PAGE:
Travel Brochure of Digestive System By Sunny Wang
Welcome! Good morning! Welcometo Duodenum Ad Agency. I am Sunny Wang, your tourist guide during this 5 days tour of human digestive system. Enjoy your time!
Brief Introduction The human digestive system is a complex series of organs and glands that processes food. In order to use the food we eat, our body has to break the food down into smaller molecules that it can process; it also has to excrete waste. Most of the digestive organs (like the stomach and intestines) are tube-like and contain the food as it makes its way through the body. The digestive system is essentially a long, twisting tube that runs from the mouth to the anus, plus a few other organs (like the liver and pancreas) that produce or store digestive chemicals.
5 Days Tour Overview The Digestive Process:The start of the process - the mouth:The digestive process begins in the mouth. Food is partly broken down by the process of chewing and by the chemical action of salivary enzymes (these enzymes are produced by the salivary glands and break down starches into smaller molecules). On the way to the stomach: the esophagus - After being chewed and swallowed, the food enters the esophagus. The esophagus is a long tube that runs from the mouth to the stomach. It uses rhythmic, wave-like muscle movements (called peristalsis) to force food from the throat into the stomach. This muscle movement gives us the ability to eat or drink even when we're upside-down. In the stomach - The stomach is a large, sack-like organ that churns the food and bathes it in a very strong acid (gastric acid). Food in the stomach that is partly digested and mixed with stomach acids is called chyme.
5 Days Tour Overview In the small intestine- After being in the stomach, food enters the duodenum, the first part of the small intestine. It then enters the jejunum and then the ileum (the final part of the small intestine). In the small intestine, bile (produced in the liver and stored in the gall bladder), pancreatic enzymes, and other digestive enzymes produced by the inner wall of the small intestine help in the breakdown of food. In the large intestine - After passing through the small intestine, food passes into the large intestine. In the large intestine, some of the water and electrolytes (chemicals like sodium) are removed from the food. Many microbes (bacteria like Bacteroides, Lactobacillus acidophilus, Escherichia coli, and Klebsiella) in the large intestine help in the digestion process. The first part of the large intestine is called the cecum (the appendix is connected to the cecum). Food then travels upward in the ascending colon. The food travels across the abdomen in the transverse colon, goes back down the other side of the body in the descending colon, and then through the sigmoid colon. The end of the process - Solid waste is then stored in the rectum until it is excreted via the anus.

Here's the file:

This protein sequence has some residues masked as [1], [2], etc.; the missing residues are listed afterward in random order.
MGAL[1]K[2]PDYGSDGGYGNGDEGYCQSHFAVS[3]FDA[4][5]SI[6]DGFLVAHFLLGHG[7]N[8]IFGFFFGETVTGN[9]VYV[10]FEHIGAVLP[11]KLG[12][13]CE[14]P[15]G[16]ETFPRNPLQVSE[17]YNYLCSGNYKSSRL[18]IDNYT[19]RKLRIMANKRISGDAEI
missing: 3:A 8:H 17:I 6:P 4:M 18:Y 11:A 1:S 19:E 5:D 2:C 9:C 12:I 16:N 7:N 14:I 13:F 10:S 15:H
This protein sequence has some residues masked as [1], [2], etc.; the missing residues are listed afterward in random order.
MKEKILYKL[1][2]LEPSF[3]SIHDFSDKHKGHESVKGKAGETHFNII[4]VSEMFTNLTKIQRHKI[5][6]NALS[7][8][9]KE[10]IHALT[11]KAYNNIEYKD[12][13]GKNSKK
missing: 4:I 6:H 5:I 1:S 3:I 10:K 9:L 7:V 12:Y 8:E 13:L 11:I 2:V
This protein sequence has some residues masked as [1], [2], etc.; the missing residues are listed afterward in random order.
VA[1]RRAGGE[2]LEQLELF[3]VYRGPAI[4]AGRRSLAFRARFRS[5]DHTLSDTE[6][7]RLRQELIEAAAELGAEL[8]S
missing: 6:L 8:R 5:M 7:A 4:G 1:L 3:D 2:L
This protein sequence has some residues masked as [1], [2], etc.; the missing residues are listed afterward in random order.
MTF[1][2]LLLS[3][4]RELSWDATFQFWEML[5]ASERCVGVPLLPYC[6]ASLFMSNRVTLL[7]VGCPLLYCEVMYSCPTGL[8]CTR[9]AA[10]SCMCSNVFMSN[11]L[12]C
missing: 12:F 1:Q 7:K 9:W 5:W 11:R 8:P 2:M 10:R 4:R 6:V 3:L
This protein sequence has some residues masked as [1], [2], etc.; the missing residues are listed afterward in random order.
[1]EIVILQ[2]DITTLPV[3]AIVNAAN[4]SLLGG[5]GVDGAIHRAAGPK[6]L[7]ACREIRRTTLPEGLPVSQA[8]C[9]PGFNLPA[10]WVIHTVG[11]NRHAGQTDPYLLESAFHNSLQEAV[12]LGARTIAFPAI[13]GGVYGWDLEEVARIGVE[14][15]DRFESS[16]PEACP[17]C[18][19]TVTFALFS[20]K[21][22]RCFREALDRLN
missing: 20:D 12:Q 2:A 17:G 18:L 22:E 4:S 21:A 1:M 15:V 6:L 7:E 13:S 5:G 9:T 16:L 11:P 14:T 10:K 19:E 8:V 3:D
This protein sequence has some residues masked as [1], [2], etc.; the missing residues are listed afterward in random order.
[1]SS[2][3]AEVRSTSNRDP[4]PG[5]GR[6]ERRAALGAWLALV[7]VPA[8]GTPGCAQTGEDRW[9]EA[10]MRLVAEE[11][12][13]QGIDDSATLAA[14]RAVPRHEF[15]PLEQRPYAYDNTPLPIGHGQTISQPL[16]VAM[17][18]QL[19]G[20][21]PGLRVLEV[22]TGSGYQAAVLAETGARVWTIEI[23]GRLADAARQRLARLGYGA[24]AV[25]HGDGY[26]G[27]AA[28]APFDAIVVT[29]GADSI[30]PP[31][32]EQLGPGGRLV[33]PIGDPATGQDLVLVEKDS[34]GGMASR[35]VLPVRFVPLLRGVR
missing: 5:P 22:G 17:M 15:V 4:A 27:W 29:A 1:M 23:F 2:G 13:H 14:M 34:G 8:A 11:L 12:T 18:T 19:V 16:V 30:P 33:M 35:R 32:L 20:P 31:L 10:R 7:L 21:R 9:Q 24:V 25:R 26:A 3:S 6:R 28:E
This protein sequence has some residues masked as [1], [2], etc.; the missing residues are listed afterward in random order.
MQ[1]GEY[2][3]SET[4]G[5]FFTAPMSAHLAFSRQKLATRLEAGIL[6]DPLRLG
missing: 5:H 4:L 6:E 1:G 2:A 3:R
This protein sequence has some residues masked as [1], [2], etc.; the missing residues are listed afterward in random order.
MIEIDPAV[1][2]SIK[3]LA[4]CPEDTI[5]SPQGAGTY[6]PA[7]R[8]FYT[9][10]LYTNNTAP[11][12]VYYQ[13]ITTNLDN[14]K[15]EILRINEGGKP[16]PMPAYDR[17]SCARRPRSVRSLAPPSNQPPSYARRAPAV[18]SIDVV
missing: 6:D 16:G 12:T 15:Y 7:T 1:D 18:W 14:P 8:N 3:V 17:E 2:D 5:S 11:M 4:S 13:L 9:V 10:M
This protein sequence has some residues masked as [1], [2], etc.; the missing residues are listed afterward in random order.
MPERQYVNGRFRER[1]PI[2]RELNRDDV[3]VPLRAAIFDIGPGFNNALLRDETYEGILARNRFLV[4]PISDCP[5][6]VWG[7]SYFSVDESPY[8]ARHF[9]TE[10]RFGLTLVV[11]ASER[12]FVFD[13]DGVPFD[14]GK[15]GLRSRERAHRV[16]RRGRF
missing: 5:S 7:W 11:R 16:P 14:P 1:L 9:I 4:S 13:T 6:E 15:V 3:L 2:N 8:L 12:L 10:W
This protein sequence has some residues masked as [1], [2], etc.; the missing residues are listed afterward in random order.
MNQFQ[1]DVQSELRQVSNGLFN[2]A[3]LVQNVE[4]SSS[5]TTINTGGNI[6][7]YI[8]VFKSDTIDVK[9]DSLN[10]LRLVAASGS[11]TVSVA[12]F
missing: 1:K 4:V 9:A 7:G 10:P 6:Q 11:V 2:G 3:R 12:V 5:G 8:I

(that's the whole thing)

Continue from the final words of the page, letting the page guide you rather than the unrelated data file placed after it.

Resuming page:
Alimentary Canal The alimentary canal, strictly speaking, is the whole digestive tract from the mouth to the anus.
Mouth(Oral Cavity) In the human body, the mouth (oral cavity) is a specialized organ for receiving food and breaking up large organic masses. In the mouth, food is changed mechanically by biting and chewing. Humans have four kinds of teeth: incisors are chisel-shaped teeth in the front of the mouth for biting; canines are pointed teeth for tearing; and premolars and molars are flattened, ridged teeth for grinding, pounding, and crushing food. In the mouth, food is moistened by saliva, a sticky fluid that binds food particles together into a soft mass. Three pairs of salivary glands—the parotid glands, the sub maxillary glands, and the sublingual glands—secrete saliva into the mouth. The saliva contains an enzyme called amylase, which digests starch molecules into smaller molecules of the disaccharide maltose. During chewing, the tongue moves food about and manipulates it into a mass called a bolus. The bolus is pushed back into the pharynx (throat) and is forced through the opening to the esophagus.
Tongue Tongue moves food about and manipulates it into a mass called a bolus. The bolus is pushed back into the pharynx (throat) and is forced through the opening to the esophagus.
Teeth Teeth start the process of physical digestion and pushes chewed food to the pharynx. Humans have four kinds of teeth: incisors are chisel-shaped teeth in the front of the mouth for biting; canines are pointed teeth for tearing; and premolars and molars are flattened, ridged teeth for grinding, pounding, and crushing food.